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y separately published work icon Axon : Creative Explorations periodical issue  
Alternative title: Ambiguity
Issue Details: First known date: 2013... vol. 3 no. 1 March 2013 of Axon : Creative Explorations est. 2011 Axon : Creative Explorations
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* Contents derived from the 2013 version. Please note that other versions/publications may contain different contents. See the Publication Details.
A Buried Spring, Maria Papas , single work criticism
'This essay explores the relationship between grief and personal expression. I use Sigmund Freud’s conceptualisations of the German word heimlich as a way to understand the ambiguity of a grief that has been buried and the narratives of self that ensued. I argue that writing and other forms of personal expression allow us to bring these ambiguities closer to us, to examine them and then to properly let them go. This is the story of how grief shook my family. The more theoretical aspects of this essay were drawn from research which formed part of my Master’s thesis at Curtin University of Technology.' (Publication abstract)
Ahead of Usi"In the black crow and owl hours", Dennis Haskell , single work poetry
On Not Flyingi"The noise never stops wherever you are.", Dennis Haskell , single work poetry
On the Vergei"The older you get", Dennis Haskell , single work poetry
In the Housei"As my mother drifts into dementia,", Philip Neilsen , single work poetry
School Chemistry Classi"Phosphorus was my friend", Philip Neilsen , single work poetry
Long-Form As Moral Category, Benjamin Ball , single work criticism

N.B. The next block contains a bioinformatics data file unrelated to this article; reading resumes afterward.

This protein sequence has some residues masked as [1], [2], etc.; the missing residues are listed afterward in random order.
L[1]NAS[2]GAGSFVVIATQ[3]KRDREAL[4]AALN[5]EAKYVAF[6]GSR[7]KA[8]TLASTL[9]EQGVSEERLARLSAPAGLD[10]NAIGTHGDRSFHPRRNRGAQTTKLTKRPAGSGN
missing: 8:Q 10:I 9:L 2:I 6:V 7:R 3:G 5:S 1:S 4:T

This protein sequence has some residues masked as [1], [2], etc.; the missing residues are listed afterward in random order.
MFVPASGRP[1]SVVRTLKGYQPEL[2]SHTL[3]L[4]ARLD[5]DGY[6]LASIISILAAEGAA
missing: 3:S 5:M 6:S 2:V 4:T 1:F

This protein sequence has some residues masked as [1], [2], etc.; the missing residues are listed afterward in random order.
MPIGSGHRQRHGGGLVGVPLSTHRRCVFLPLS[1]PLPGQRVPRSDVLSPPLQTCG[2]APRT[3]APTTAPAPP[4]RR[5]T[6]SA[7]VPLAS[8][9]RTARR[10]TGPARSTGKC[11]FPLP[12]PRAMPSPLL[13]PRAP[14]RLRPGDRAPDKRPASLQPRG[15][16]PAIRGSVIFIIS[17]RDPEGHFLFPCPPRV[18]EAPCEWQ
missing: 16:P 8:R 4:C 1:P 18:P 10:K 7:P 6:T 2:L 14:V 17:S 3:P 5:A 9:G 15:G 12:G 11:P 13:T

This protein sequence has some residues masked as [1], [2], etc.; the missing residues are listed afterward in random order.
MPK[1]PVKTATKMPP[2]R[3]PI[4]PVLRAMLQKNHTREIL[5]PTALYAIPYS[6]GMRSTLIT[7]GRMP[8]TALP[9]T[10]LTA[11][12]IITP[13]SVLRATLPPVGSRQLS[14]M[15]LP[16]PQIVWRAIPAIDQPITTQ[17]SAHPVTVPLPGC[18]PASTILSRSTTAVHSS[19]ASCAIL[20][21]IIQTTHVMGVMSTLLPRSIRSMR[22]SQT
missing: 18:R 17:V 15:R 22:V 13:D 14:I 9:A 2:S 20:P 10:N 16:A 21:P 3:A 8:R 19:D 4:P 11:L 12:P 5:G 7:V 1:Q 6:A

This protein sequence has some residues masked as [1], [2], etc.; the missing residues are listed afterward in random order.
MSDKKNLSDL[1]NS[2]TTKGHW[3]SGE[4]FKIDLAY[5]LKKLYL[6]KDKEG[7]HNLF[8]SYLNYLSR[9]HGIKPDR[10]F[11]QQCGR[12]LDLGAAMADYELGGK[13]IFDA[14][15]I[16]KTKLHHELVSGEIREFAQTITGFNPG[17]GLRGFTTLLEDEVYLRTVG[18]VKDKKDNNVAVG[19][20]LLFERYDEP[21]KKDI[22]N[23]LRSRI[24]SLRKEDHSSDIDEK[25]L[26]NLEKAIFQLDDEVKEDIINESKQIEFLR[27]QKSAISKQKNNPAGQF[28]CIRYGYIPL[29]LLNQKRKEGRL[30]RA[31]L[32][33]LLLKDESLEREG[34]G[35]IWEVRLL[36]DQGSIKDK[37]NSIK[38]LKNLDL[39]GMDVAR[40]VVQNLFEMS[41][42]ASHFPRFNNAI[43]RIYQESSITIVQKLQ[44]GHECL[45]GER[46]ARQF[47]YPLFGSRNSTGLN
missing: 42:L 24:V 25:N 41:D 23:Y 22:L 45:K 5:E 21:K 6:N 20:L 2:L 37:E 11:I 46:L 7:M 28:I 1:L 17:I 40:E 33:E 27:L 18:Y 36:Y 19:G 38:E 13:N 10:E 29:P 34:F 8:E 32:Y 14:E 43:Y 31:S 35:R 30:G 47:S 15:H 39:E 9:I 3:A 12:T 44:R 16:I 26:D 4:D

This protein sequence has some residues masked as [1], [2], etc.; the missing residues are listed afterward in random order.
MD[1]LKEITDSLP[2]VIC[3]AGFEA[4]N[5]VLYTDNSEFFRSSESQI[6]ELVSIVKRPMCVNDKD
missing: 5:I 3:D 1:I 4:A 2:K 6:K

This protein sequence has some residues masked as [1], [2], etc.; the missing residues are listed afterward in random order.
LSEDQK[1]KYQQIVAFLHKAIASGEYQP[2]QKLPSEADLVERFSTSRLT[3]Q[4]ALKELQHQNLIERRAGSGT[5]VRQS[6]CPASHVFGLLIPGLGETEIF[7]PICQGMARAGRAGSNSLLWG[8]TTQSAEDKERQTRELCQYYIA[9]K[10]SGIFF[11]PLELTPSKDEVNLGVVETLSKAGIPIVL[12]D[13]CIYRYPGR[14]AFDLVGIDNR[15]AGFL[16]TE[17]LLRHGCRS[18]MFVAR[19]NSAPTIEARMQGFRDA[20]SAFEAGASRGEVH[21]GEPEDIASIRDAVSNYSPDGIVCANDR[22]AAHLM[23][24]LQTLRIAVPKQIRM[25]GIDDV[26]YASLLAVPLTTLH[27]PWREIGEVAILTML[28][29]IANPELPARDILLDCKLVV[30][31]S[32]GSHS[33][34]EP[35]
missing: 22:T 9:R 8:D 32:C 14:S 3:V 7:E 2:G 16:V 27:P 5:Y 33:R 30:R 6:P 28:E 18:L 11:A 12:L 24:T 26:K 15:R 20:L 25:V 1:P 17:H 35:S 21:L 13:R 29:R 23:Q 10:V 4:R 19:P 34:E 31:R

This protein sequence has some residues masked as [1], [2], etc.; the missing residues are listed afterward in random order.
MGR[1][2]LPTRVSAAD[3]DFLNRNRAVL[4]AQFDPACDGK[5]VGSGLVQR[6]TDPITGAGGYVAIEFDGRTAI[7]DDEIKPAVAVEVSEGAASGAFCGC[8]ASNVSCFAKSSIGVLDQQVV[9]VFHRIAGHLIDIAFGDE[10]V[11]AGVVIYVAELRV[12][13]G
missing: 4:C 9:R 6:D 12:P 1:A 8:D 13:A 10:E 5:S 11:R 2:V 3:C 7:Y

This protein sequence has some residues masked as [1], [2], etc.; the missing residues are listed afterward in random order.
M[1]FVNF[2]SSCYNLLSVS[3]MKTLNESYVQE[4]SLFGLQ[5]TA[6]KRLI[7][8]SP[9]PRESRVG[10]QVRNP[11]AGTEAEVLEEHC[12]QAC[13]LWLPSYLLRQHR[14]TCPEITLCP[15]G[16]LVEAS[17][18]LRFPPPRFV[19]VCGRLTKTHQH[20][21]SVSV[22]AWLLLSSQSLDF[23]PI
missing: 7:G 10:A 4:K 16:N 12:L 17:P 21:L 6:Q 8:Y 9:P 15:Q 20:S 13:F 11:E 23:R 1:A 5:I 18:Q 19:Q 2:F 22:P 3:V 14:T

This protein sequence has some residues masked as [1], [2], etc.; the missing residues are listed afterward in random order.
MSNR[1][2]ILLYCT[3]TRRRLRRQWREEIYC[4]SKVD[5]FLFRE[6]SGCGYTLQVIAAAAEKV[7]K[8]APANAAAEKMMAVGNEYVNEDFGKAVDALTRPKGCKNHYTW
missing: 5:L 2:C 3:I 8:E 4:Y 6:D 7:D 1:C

'This essay explores the modern quandary of how to successfully produce long-form narrative journalism for the internet. By ‘successfully’ I mean producing narratives in a way that engages people, igniting their passions and imagination, and fostering deep listening (Clarke 2012; Joseph 2010: 83). The ambiguous meaning of ‘long-form’ provides the substance for what follows. The essay’s rubric begins with journalism, but its ideas and arguments are intended to trespass the borderlines of nomenclature to what may otherwise be termed literary journalism, creative nonfiction, reportage, true storytelling or, in some cases, simply art.

'This essay looks at the internet through a media ecology lens in order better to understand the logic of online communication, and argues that still photography provides a potent platform for long-form narrative journalism on the net; however this argument is founded on a deeper, thornier argument, based on the ambiguity of the term ‘long-form’. I argue that in the age of digital media our understanding of ‘long-form’ must extend beyond its descriptive meaning to encompass a broader, moral category of communication. It is the ambiguity of digital long-form, and the possibility of a social definition for this mode of narrative that is the motivation for what follows.' (Publication abstract)

Serious Sleepi"The earth has tipped as I fall into my room, amongst loose change,", Cath Drake , single work poetry
For Dennis Severs Housei"A woman in fingerless gloves took me into her house.", Cath Drake , single work poetry
The Rhapsode, Petra White , single work poetry
Ode on Lovei"What he has taken of me", Petra White , single work poetry
From : Shots in the Louvre, Adrian Caesar , sequence poetry
Star in Stonei"At the top of the marble staircase stands", Adrian Caesar , single work poetry